In October, we harvested 140 pounds of honey from our six bee hives. Clover, alfalfa & soybean blossoms produced a varietal that possessed notes of woodland wildflowers and hints of nectar from the Casey prairie. Sunshine-colored, the honey was intensely reminiscent of summer.

Arvin Foell is our apiary guru. His 40+ years of beekeeping spark our honey enterprise. He shares invaluable information about the colonies and how to work safely and efficiently among the hives. At the height of summer, each hive may have upwards of 20,000 bees.
Worker bees cluster on a wedge of honeycomb, practically creating a chain of bees.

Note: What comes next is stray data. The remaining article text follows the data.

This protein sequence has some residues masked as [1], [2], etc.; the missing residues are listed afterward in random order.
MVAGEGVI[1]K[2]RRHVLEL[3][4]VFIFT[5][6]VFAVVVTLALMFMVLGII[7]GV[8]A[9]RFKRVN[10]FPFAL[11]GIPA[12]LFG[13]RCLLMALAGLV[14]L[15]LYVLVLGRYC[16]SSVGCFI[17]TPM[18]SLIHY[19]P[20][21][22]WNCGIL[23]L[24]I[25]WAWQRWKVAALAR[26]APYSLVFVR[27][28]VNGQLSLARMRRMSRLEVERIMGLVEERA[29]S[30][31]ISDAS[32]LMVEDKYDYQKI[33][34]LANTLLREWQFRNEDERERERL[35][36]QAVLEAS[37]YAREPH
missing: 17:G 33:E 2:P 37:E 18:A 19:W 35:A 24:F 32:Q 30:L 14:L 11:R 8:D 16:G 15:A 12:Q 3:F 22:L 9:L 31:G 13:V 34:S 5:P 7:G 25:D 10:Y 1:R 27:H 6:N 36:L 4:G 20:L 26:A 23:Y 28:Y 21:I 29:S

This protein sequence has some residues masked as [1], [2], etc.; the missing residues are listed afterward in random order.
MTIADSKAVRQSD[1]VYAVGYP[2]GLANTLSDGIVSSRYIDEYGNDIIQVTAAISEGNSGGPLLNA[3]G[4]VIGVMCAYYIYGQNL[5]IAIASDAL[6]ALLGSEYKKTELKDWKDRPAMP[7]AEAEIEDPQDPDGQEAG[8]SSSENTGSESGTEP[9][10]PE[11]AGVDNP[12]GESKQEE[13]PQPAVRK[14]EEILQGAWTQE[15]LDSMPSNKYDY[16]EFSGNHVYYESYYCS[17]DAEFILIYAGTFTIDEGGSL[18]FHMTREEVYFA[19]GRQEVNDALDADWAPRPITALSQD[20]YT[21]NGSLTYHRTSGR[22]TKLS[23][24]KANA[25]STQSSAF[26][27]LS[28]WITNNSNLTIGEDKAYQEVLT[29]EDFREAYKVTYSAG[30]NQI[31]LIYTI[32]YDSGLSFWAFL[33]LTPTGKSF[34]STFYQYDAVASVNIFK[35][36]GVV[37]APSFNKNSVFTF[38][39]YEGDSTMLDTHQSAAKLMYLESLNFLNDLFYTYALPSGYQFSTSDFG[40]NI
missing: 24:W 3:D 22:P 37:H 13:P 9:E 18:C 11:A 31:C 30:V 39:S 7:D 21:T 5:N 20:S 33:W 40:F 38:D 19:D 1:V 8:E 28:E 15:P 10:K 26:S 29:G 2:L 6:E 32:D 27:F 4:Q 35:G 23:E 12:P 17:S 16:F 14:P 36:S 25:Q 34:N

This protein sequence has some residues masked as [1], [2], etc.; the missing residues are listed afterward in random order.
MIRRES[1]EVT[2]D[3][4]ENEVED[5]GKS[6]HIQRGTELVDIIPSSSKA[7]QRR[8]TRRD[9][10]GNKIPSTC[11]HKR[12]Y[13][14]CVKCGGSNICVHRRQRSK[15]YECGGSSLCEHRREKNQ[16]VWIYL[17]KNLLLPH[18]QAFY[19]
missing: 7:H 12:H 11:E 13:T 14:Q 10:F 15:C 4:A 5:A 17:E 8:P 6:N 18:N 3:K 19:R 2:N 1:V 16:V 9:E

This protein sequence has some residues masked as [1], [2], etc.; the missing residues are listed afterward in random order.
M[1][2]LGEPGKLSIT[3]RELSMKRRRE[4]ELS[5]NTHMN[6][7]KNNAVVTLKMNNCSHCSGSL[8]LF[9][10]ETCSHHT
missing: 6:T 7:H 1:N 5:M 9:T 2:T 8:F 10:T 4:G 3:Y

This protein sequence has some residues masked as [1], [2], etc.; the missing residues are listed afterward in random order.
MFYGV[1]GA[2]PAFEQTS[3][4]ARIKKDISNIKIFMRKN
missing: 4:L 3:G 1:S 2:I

Each hive has one queen who lays all the eggs in the hive, sometimes over 1000 per day. The queen has shorter wings than her attendants, and her body is elongated, what with her elevated task of egg-laying. Here she moves among her court.
Worker bees tend to the nectar cells on the left. They fan the nectar with their wings in order to remove the water content, thereby thickening it to the typical consistency of honey. After that they cap the honey (on the right) with fragrant bee’s wax.